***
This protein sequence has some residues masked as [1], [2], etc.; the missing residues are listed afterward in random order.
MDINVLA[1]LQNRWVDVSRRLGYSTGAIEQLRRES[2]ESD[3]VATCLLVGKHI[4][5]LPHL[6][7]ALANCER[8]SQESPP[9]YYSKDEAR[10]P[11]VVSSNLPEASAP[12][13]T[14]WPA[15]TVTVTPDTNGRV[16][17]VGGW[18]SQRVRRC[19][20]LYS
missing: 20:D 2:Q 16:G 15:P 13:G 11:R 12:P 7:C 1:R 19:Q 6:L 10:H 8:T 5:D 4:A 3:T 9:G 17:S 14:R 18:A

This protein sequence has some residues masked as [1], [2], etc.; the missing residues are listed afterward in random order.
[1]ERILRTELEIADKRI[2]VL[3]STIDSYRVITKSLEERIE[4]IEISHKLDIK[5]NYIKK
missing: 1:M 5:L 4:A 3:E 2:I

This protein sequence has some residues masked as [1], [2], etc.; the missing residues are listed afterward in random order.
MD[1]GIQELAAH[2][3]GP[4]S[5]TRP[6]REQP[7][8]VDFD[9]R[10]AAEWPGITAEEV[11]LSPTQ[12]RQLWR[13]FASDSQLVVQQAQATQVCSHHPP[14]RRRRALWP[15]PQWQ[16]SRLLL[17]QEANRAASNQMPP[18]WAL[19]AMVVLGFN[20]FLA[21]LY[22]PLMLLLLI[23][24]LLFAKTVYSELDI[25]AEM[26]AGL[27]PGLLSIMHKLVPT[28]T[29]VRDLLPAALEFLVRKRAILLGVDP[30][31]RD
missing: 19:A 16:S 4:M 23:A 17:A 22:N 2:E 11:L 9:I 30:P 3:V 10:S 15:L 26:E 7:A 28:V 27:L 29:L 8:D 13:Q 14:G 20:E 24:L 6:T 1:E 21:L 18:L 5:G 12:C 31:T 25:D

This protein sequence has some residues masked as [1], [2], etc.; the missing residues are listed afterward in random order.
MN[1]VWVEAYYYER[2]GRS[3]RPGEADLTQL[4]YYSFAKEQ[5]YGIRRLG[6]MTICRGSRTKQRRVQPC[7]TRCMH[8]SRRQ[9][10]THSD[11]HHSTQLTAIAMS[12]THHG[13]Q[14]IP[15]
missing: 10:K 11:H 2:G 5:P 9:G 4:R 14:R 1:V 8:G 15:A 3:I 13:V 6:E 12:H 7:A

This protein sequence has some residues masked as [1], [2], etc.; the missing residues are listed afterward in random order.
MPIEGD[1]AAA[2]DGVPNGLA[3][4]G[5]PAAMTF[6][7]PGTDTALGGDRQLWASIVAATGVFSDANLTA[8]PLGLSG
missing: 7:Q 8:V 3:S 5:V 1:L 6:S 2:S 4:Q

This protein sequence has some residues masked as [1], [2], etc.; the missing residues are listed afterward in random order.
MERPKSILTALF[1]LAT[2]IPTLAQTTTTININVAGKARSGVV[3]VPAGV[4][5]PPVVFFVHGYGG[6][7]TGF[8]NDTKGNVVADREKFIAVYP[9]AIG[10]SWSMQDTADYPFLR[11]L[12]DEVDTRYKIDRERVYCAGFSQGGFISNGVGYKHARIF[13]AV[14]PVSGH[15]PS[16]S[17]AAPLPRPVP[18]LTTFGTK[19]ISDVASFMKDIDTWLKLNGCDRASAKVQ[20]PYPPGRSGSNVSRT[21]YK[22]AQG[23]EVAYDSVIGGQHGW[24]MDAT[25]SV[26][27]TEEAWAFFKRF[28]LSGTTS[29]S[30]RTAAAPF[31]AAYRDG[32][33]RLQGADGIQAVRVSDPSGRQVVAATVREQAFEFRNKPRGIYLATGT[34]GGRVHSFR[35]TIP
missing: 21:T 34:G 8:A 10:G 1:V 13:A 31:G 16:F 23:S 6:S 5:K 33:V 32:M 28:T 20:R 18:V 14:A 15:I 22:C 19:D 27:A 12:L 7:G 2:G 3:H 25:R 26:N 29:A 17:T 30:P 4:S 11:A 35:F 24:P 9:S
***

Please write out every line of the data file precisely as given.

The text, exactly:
This protein sequence has some residues masked as [1], [2], etc.; the missing residues are listed afterward in random order.
MDINVLA[1]LQNRWVDVSRRLGYSTGAIEQLRRES[2]ESD[3]VATCLLVGKHI[4][5]LPHL[6][7]ALANCER[8]SQESPP[9]YYSKDEAR[10]P[11]VVSSNLPEASAP[12][13]T[14]WPA[15]TVTVTPDTNGRV[16][17]VGGW[18]SQRVRRC[19][20]LYS
missing: 20:D 2:Q 16:G 15:P 13:G 11:R 12:P 7:C 1:R 19:Q 6:L 10:H 8:T 5:D 4:A 3:T 9:G 17:S 14:R 18:A

This protein sequence has some residues masked as [1], [2], etc.; the missing residues are listed afterward in random order.
[1]ERILRTELEIADKRI[2]VL[3]STIDSYRVITKSLEERIE[4]IEISHKLDIK[5]NYIKK
missing: 1:M 5:L 4:A 3:E 2:I

This protein sequence has some residues masked as [1], [2], etc.; the missing residues are listed afterward in random order.
MD[1]GIQELAAH[2][3]GP[4]S[5]TRP[6]REQP[7][8]VDFD[9]R[10]AAEWPGITAEEV[11]LSPTQ[12]RQLWR[13]FASDSQLVVQQAQATQVCSHHPP[14]RRRRALWP[15]PQWQ[16]SRLLL[17]QEANRAASNQMPP[18]WAL[19]AMVVLGFN[20]FLA[21]LY[22]PLMLLLLI[23][24]LLFAKTVYSELDI[25]AEM[26]AGL[27]PGLLSIMHKLVPT[28]T[29]VRDLLPAALEFLVRKRAILLGVDP[30][31]RD
missing: 19:A 16:S 4:M 23:A 17:A 22:N 2:E 11:L 9:I 30:P 3:V 10:S 15:L 26:E 7:A 28:V 27:L 29:L 8:D 13:Q 14:G 20:E 24:L 6:T 1:E 21:L 18:L 5:G 12:C 31:T 25:D

This protein sequence has some residues masked as [1], [2], etc.; the missing residues are listed afterward in random order.
MN[1]VWVEAYYYER[2]GRS[3]RPGEADLTQL[4]YYSFAKEQ[5]YGIRRLG[6]MTICRGSRTKQRRVQPC[7]TRCMH[8]SRRQ[9][10]THSD[11]HHSTQLTAIAMS[12]THHG[13]Q[14]IP[15]
missing: 10:K 11:H 2:G 5:P 9:G 4:R 14:R 1:V 8:G 15:A 3:I 13:V 6:E 12:H 7:A

This protein sequence has some residues masked as [1], [2], etc.; the missing residues are listed afterward in random order.
MPIEGD[1]AAA[2]DGVPNGLA[3][4]G[5]PAAMTF[6][7]PGTDTALGGDRQLWASIVAATGVFSDANLTA[8]PLGLSG
missing: 7:Q 8:V 3:S 5:V 1:L 6:S 2:S 4:Q

This protein sequence has some residues masked as [1], [2], etc.; the missing residues are listed afterward in random order.
MERPKSILTALF[1]LAT[2]IPTLAQTTTTININVAGKARSGVV[3]VPAGV[4][5]PPVVFFVHGYGG[6][7]TGF[8]NDTKGNVVADREKFIAVYP[9]AIG[10]SWSMQDTADYPFLR[11]L[12]DEVDTRYKIDRERVYCAGFSQGGFISNGVGYKHARIF[13]AV[14]PVSGH[15]PS[16]S[17]AAPLPRPVP[18]LTTFGTK[19]ISDVASFMKDIDTWLKLNGCDRASAKVQ[20]PYPPGRSGSNVSRT[21]YK[22]AQG[23]EVAYDSVIGGQHGW[24]MDAT[25]SV[26][27]TEEAWAFFKRF[28]LSGTTS[29]S[30]RTAAAPF[31]AAYRDG[32][33]RLQGADGIQAVRVSDPSGRQVVAATVREQAFEFRNKPRGIYLATGT[34]GGRVHSFR[35]TIP
missing: 21:T 34:G 8:A 10:G 1:V 13:A 31:G 16:F 23:S 6:S 5:K 33:V 32:M 28:T 20:R 18:V 14:A 15:I 22:C 19:D 27:A 12:L 7:G 2:G 3:H 25:R 26:N 29:A 17:T 30:P 4:S 11:A 35:F 24:P 9:S